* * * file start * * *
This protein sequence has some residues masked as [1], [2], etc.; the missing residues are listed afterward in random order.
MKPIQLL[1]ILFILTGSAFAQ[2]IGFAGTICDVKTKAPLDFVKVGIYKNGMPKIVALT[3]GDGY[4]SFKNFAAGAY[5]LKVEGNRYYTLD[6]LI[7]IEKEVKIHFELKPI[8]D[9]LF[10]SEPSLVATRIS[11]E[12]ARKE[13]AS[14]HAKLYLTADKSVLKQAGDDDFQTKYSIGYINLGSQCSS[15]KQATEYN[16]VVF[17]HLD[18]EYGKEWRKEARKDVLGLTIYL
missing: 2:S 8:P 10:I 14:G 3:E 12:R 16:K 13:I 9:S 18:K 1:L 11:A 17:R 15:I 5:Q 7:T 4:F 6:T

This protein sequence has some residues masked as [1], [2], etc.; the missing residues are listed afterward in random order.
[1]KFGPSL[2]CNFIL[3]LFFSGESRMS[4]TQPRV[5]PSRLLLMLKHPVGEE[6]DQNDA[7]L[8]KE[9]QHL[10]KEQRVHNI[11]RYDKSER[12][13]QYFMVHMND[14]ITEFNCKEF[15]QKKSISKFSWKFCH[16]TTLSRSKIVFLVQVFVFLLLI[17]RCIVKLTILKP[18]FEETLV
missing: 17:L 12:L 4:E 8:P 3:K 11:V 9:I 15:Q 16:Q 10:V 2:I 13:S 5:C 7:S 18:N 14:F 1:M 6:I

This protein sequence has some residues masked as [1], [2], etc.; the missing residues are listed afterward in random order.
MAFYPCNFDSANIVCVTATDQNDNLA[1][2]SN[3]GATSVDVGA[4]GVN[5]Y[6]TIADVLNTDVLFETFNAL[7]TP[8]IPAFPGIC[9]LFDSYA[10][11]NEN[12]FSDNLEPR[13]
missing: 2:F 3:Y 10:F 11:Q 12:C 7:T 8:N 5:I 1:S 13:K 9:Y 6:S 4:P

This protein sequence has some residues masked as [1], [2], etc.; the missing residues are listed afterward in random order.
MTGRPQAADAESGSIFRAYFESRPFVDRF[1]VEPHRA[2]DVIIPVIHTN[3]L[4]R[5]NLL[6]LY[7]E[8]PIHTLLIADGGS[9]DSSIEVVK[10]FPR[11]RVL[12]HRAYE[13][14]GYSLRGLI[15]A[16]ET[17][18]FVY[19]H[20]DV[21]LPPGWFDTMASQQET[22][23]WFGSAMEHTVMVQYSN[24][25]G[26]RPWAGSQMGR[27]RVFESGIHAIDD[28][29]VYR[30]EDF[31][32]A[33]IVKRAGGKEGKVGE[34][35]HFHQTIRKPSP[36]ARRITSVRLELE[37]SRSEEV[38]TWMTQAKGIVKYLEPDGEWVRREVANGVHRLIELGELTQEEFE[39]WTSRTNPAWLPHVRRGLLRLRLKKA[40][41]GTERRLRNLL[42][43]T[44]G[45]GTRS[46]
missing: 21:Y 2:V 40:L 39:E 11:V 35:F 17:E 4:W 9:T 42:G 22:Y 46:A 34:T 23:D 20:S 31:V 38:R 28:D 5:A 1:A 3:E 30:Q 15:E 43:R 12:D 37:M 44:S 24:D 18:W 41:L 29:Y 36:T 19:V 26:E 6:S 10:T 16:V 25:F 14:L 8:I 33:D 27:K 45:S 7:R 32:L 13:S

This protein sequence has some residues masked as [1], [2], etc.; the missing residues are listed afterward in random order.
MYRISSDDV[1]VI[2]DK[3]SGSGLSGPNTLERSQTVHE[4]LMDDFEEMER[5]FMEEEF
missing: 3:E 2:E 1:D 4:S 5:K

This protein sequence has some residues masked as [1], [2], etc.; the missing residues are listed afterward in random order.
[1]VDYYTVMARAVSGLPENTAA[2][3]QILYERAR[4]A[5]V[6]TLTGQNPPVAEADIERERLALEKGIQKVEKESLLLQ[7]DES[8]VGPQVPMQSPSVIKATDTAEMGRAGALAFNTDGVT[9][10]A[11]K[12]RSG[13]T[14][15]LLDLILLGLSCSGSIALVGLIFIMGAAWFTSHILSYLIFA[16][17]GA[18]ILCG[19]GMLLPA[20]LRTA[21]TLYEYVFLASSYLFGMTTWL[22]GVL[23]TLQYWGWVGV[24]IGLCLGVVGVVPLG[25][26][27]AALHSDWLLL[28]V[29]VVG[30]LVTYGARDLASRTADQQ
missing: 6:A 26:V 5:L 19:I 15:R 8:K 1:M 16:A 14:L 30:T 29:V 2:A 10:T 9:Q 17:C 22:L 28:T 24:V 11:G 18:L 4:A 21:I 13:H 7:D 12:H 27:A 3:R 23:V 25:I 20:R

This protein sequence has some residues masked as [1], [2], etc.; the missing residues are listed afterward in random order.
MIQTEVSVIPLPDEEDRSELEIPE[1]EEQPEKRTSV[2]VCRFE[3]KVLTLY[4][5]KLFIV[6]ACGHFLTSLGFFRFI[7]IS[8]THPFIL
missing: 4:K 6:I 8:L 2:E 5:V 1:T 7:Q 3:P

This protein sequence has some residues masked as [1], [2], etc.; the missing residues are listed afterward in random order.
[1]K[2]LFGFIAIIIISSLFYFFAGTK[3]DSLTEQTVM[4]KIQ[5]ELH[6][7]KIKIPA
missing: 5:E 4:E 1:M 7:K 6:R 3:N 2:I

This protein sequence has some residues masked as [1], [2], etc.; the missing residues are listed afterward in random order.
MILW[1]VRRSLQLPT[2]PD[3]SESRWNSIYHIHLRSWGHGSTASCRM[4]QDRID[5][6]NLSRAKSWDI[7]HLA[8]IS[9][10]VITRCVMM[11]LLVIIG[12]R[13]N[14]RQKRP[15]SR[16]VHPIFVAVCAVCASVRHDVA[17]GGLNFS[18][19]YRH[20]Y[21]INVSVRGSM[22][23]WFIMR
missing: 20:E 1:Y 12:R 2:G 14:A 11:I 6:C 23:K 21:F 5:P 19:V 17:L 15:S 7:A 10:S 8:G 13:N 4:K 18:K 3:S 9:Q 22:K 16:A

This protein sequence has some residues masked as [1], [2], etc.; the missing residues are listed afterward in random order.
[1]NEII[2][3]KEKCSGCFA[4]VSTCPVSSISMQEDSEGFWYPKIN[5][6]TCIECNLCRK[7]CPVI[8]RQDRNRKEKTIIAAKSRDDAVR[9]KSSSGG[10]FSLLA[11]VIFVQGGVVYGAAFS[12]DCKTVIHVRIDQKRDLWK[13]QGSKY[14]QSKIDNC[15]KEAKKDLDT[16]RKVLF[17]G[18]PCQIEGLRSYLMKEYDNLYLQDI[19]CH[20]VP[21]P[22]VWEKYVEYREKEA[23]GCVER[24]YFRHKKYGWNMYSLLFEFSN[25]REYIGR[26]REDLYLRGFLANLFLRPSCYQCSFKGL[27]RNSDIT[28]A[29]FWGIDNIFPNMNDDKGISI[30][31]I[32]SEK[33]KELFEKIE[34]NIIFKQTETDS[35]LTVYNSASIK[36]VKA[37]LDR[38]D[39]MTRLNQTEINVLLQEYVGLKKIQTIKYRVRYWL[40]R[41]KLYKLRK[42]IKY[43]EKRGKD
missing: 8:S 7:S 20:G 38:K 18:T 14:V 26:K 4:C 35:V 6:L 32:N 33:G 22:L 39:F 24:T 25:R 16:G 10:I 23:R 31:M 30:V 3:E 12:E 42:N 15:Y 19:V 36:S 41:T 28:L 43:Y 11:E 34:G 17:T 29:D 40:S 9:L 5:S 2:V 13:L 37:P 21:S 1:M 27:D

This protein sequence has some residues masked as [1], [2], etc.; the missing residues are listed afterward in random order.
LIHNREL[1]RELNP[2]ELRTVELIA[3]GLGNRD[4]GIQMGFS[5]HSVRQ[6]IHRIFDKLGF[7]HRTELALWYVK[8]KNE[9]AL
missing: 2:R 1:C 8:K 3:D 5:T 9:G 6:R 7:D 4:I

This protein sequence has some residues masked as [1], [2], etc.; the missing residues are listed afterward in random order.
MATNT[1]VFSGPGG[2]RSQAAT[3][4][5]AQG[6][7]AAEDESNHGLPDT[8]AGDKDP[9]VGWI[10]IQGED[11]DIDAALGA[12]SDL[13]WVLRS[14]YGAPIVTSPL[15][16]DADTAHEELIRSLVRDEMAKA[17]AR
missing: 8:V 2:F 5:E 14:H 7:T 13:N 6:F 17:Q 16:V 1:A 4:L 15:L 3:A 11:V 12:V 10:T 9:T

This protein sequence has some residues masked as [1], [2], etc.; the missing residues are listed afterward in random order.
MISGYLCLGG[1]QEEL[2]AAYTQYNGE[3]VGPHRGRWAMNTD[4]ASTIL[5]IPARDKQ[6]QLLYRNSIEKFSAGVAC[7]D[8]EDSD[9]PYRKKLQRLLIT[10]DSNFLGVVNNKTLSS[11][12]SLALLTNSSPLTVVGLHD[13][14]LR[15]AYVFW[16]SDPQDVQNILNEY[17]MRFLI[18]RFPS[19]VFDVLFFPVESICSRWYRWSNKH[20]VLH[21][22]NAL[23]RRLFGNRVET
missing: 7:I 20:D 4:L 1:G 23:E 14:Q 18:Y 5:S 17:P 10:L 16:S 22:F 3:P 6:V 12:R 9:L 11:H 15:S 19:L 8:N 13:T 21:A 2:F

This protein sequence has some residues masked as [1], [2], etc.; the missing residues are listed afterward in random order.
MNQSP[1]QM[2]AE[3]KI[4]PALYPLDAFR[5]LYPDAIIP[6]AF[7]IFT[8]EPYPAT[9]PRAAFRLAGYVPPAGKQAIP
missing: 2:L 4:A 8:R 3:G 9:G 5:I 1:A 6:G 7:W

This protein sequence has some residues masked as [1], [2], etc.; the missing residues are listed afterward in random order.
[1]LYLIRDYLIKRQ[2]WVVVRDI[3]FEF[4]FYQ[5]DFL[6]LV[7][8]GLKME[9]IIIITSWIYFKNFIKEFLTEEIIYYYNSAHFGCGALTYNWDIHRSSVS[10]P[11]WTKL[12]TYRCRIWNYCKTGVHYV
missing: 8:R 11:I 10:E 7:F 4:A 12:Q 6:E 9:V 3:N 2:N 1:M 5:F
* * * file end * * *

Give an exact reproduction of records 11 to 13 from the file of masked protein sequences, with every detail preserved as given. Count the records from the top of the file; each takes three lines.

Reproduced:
This protein sequence has some residues masked as [1], [2], etc.; the missing residues are listed afterward in random order.
LIHNREL[1]RELNP[2]ELRTVELIA[3]GLGNRD[4]GIQMGFS[5]HSVRQ[6]IHRIFDKLGF[7]HRTELALWYVK[8]KNE[9]AL
missing: 2:R 1:C 8:K 3:D 5:T 9:G 6:R 7:D 4:I

This protein sequence has some residues masked as [1], [2], etc.; the missing residues are listed afterward in random order.
MATNT[1]VFSGPGG[2]RSQAAT[3][4][5]AQG[6][7]AAEDESNHGLPDT[8]AGDKDP[9]VGWI[10]IQGED[11]DIDAALGA[12]SDL[13]WVLRS[14]YGAPIVTSPL[15][16]DADTAHEELIRSLVRDEMAKA[17]AR
missing: 8:V 2:F 5:E 14:H 7:T 13:N 6:F 17:Q 16:V 1:A 4:L 15:L 3:A 11:V 12:V 10:T 9:T

This protein sequence has some residues masked as [1], [2], etc.; the missing residues are listed afterward in random order.
MISGYLCLGG[1]QEEL[2]AAYTQYNGE[3]VGPHRGRWAMNTD[4]ASTIL[5]IPARDKQ[6]QLLYRNSIEKFSAGVAC[7]D[8]EDSD[9]PYRKKLQRLLIT[10]DSNFLGVVNNKTLSS[11][12]SLALLTNSSPLTVVGLHD[13][14]LR[15]AYVFW[16]SDPQDVQNILNEY[17]MRFLI[18]RFPS[19]VFDVLFFPVESICSRWYRWSNKH[20]VLH[21][22]NAL[23]RRLFGNRVET
missing: 7:I 20:D 4:L 1:G 23:E 14:Q 18:Y 5:S 17:P 10:L 16:S 22:F 3:P 6:V 12:R 9:L 11:H 15:S 19:L 8:N 13:T 21:A 2:F